Revo Uninstaller: Fast, Good, and Free

Back when I still did software engineering, one catchphrase I learned that has stuck with me is: “Fast, cheap, and good: Pick any two, and you’ll probably get them. Pick all three, and you probably won’t.” By that metric, Revo Uninstaller succeeds in delivering a highly improbable hat trick, along with great functionality, good support, and frequent (self-installing) updates.

Anybody who’s installed Windows applications and then decided to uninstall them from a PC knows that some uninstallers work better than others, and that the Programs and Features item in Control Panel (Add/Remove Software in XP) doesn’t always produce the best results. Some programs are particularly notorious for the amount of litter the leave behind after being uninstalled, including files, directories, Registry entries, shortcuts, and more. In my personal experience, major offenders “in the clean-up before you say goodbye” category include Symantec/Norton products, AOL, Adobe Acrobat, and others. Simply put: Revo Uninstaller provides a framework within which you can uninstall Windows software, and includes its own follow-up scan and cleanup routines to get rid of anything an uninstall utility leaves behind in its wake. The program is also relatively small (the download is 1.52 MB) and doesn’t itself impose much on Windows Vista (or XP, either). As you would hope, Revo Uninstaller does as good a job of uninstalling itself as it does with other software you give it to clean up after.

You drive the primary functions of this program through its Uninstaller tab, as shown in the following screen capture. Simply right-click on any entry listed in the Application column at the far left, and you’ll get a nice pop-up menu that lets you run the related program’s uninstall utility (if one is available), but that also provides instant access to its install location (via Windows Explorer) and primary Registry key (via regedit). There’s even an automatic Google lookup on the application name available through this menu (using your default Web browser) so you can quickly research something you might not recognize, always a good idea before removing a program from any Windows machine: it might be something awful, or it might be something essential. You can also access a program’s update function if one is available through this right-click menu as well.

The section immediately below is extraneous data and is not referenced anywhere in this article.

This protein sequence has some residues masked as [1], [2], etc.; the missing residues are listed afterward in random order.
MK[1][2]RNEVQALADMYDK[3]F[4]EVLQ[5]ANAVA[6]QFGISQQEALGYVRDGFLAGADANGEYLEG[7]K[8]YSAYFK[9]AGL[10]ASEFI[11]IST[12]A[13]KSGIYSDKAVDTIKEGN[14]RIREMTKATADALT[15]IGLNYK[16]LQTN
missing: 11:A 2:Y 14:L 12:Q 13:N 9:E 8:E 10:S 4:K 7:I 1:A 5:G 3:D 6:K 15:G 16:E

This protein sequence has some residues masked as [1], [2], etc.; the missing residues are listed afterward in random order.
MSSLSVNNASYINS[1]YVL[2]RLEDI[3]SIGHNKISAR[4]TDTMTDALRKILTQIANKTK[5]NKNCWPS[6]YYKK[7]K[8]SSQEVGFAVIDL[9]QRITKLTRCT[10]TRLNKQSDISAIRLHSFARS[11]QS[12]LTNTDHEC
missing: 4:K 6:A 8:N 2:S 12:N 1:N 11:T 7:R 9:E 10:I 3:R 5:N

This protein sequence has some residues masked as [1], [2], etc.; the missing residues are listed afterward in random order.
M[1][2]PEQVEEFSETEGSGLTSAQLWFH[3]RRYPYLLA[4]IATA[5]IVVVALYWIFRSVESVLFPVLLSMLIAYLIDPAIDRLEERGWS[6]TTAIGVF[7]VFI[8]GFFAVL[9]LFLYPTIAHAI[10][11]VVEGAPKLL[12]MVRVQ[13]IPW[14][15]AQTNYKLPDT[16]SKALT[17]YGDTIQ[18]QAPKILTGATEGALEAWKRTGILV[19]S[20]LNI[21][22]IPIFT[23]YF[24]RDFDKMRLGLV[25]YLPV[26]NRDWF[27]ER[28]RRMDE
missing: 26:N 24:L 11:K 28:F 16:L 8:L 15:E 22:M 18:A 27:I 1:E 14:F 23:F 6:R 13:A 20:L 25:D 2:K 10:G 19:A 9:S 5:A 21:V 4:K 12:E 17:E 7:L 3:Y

the Uninstaller tab in Revo Uninstaller

The Tools The Uninstaller tab appears by default,
and is where you’ll make most use of this tool.

The Tools tab offers an Autorun Manager utility that lets you enable or disable Windows Startup items, by selecting or deselcting a checkbox to the left of each entry. It works about as well as Windows Defender’s Software Explorer or StartUpCop at managing startup items, and supports a right collection of right-click functions as well, as shown in the next screenshot.

Windows Startup Item manager

The Tools tab includes a tool to manage Windows Startup items.

Other items available in the Tools tab include access to Windows tools (under the Optimize left-hand pane entry), and cleaners for your Web browsers (IE, Firefox, Opera, and Netscape), MS Office apps (Word, Excel, Access, PowerPoint, and FrontPage), and Windows (all kinds of history lists). Revo Uninstaller also offers a “Hunter Mode” where you can drag and drop an inspector onto shortcuts, executable files, and other Windows objects to invoke its uninstall, lookup, and reporting functions (this works nicely for items that don’t appear in the Uninstaller tab listing, or stuff about which you’re simply curious).

I’ve been using Revo Uninstaller for about six months now, and it has helped me clean up some terrible messes on my Vista and XP systems. I strongly recommend trying it out, and spreading the word to other Windows users as well. This one’s a keeper!

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About Ed Tittel

Full-time freelance writer, researcher and occasional expert witness, I specialize in Windows operating systems, information security, markup languages, and Web development tools and environments. I blog for numerous Websites, still write (or revise) the occasional book, and write lots of articles, white papers, tech briefs, and so forth.

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